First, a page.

SIDONIE REID gripped the seatbelt tightly, the nylon digging into her fingers as the ambulance roared through an intersection to the sound of blaring horns and squealing tires. There was so much noise. The siren was a constant assault to her ears. The radio blatted voices—the dispatcher, other drivers, hospitals.
There were no windows, and even if there had been, she couldn’t have made sense of it. She didn’t even try. All of her energy was focused on the pale woman strapped to the gurney, struggling to live. She squeezed Janey’s hand harder, willing her to fight, to know that she wasn’t alone, that there was someone here who cared, who knew the truth of what had happened. Not what it looked like, but what it was.
“Ma’am, I need you to let go of her hand.” The EMT’s voice was brisk and businesslike. Janey was just another patient to him, one more casualty of the war on drugs. Lines in, needles out, pump up the cuff, write something down. He was in constant motion, and even though Sid knew he was working to save Janey’s life, that he had to maintain that one emotional step away in order to do his job, she resented his detachment.
Janey wasn’t just another junkie. She was dying because someone wanted her dead, and no one cared. No one but Sid, and who was she? She’d lied to the police and said she was family, but the truth was Sid didn’t even know if Janey had a family. She didn’t know her birthday, her favorite song, didn’t know if Janey was even her real name. All Sid knew for sure was that someone had done this. Someone had stuck that needle in Janey’s vein, had sent a lethal dose of pure heroin on a straight path to her heart. Someone wanted Janey out of the way, wanted her dead, and that was Sid’s fault. That’s what she had brought to her friend’s life. Nothing but death.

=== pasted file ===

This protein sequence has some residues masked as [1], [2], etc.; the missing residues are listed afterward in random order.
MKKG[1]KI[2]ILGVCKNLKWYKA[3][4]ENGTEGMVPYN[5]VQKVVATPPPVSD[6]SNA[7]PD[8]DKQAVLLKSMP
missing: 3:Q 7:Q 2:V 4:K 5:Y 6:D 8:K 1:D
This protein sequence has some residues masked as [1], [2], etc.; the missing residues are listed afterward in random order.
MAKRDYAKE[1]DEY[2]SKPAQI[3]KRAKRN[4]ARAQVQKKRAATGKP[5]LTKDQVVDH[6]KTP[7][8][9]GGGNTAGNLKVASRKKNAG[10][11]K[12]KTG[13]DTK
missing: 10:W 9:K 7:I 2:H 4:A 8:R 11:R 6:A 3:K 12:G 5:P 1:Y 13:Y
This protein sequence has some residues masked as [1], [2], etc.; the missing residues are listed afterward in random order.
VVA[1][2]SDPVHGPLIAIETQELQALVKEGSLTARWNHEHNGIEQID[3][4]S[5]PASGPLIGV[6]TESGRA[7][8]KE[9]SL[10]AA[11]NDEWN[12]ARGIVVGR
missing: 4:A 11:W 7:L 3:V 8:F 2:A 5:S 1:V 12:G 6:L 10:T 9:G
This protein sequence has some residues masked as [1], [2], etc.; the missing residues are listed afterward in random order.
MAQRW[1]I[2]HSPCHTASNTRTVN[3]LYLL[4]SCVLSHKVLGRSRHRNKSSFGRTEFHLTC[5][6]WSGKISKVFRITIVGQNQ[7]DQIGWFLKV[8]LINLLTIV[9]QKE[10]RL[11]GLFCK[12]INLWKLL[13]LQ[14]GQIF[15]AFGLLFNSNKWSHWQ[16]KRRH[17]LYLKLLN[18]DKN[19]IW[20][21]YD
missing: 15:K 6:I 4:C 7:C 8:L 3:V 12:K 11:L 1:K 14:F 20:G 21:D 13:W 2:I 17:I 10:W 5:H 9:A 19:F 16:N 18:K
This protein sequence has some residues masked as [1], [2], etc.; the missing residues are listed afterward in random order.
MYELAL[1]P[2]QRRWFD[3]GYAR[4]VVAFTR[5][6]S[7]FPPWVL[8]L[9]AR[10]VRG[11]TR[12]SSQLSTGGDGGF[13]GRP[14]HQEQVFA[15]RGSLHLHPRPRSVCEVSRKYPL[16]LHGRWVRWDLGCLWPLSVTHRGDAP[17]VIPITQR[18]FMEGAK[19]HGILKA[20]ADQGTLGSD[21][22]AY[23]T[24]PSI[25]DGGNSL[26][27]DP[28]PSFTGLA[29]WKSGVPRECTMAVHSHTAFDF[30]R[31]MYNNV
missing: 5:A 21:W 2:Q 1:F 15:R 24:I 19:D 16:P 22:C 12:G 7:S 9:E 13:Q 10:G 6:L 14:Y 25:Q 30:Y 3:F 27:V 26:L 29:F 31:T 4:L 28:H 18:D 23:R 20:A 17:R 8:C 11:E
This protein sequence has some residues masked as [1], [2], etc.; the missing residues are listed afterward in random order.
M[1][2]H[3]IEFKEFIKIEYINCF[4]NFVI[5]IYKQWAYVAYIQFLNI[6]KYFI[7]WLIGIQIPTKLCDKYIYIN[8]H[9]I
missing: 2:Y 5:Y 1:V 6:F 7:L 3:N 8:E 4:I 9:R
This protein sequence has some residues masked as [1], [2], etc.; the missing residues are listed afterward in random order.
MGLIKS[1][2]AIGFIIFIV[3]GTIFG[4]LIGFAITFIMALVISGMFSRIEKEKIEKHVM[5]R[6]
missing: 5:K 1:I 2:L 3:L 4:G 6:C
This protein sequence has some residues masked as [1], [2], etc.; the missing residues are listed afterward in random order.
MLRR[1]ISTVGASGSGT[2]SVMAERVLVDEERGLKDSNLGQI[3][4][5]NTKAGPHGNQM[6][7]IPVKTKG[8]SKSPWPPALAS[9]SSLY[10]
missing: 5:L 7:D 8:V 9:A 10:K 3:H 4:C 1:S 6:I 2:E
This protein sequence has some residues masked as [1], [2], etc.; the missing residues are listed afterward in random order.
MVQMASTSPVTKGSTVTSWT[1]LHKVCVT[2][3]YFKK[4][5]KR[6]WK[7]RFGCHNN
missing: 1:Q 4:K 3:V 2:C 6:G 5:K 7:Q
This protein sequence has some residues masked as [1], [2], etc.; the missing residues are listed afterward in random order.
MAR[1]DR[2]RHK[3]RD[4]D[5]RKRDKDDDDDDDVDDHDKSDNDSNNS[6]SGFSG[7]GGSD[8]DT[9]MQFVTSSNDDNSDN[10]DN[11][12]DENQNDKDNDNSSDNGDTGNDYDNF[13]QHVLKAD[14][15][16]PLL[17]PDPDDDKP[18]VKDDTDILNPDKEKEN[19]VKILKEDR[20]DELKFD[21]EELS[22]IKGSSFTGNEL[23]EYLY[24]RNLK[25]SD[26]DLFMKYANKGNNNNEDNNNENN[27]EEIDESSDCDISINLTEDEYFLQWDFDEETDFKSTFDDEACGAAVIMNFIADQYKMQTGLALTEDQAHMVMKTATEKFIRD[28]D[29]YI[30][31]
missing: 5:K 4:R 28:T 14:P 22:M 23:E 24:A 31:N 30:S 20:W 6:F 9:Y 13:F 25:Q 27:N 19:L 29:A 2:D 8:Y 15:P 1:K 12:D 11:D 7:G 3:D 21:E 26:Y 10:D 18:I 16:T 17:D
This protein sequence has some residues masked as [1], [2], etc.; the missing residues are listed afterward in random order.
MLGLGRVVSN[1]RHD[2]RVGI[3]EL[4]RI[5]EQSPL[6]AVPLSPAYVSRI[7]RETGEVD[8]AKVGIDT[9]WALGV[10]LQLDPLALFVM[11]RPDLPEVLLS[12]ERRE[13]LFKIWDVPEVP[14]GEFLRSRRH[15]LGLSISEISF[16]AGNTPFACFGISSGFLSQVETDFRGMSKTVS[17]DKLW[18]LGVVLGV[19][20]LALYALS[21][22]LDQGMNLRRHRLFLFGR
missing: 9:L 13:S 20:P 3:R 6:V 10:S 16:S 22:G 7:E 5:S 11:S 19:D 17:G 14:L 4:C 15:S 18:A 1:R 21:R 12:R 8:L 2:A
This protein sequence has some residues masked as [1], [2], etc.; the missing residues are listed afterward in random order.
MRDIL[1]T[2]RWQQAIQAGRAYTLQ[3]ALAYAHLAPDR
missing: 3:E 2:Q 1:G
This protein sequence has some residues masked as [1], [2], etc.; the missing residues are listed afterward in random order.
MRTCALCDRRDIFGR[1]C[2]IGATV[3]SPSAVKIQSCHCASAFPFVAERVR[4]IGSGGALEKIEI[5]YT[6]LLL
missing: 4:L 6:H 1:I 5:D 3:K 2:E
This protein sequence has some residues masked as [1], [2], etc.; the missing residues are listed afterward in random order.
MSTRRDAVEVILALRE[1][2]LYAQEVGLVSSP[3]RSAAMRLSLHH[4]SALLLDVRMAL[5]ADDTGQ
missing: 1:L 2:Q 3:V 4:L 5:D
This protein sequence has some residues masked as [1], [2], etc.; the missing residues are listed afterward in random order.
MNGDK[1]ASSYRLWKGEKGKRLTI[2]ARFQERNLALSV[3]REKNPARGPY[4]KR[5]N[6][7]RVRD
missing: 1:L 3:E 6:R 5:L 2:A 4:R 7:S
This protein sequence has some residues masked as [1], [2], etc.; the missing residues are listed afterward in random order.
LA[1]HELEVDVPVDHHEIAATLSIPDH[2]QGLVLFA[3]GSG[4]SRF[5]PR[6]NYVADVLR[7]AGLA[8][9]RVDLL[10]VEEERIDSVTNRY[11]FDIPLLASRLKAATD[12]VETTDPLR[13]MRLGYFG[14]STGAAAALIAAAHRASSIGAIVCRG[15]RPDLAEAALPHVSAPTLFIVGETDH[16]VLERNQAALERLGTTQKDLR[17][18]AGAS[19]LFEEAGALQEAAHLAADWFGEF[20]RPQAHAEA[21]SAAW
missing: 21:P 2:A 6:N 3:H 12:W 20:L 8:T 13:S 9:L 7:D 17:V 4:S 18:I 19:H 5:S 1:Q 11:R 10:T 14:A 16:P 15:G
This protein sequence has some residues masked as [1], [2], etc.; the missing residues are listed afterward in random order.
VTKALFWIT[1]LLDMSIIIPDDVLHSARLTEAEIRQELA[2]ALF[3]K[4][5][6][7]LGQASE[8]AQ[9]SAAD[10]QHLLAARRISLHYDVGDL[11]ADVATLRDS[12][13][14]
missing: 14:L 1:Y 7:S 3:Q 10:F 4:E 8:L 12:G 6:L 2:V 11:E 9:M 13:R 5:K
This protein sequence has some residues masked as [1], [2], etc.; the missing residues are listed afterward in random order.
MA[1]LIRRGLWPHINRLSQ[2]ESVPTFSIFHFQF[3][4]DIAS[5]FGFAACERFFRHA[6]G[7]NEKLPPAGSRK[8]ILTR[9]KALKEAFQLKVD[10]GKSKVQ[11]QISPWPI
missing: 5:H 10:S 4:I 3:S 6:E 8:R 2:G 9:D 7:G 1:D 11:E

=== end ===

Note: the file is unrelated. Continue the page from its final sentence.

“You have to let go,” the EMT repeated, more strongly this time.
“I’m sorry,” Sid said, letting Janey’s limp fingers fall back to the gurney, bowing forward over her knees, getting as close as she could to her friend without touching. “I’m sorry, Janey,” she whispered. She felt hot tears rolling down her cheeks and didn’t try to stop them.
The EMT glanced up. “Is this her first OD? Do you know what drugs she was taking?”
“No drugs,” Sid insisted.
The EMT gave her a pitying glance. “Look, lady. She’s OD’ing on something, probably heroin, and I need to know if there’s anything else in there. You’re not doing her any good by pretending she’s not a junkie.”
“She’s not. Someone did this.”
Medical alarms blared, drowning out the wail of the siren as they pitched around another curve.
“Stay back,” the EMT ordered tightly, then ripped the sheet off Janey’s chest, baring her small, pale breasts, and oh, how her friend would have hated that. The smell of something burning filled Sid’s nostrils as the EMT tried to jolt Janey’s heart back to life, her back bowing off the gurney. The EMT swore as the monitor continued to show nothing but flat line, and then the ambulance doors banged open, and Janey was gone, whisked through the double doors, surrounded by men and women who probably saw cases like this every night. Just one more junkie overdose.
But Janey wasn’t a junkie. Someone had killed her to send a message. Well, message received. But Sid wasn’t backing off. She was going to find out who had done this, and she was going to make them pay.
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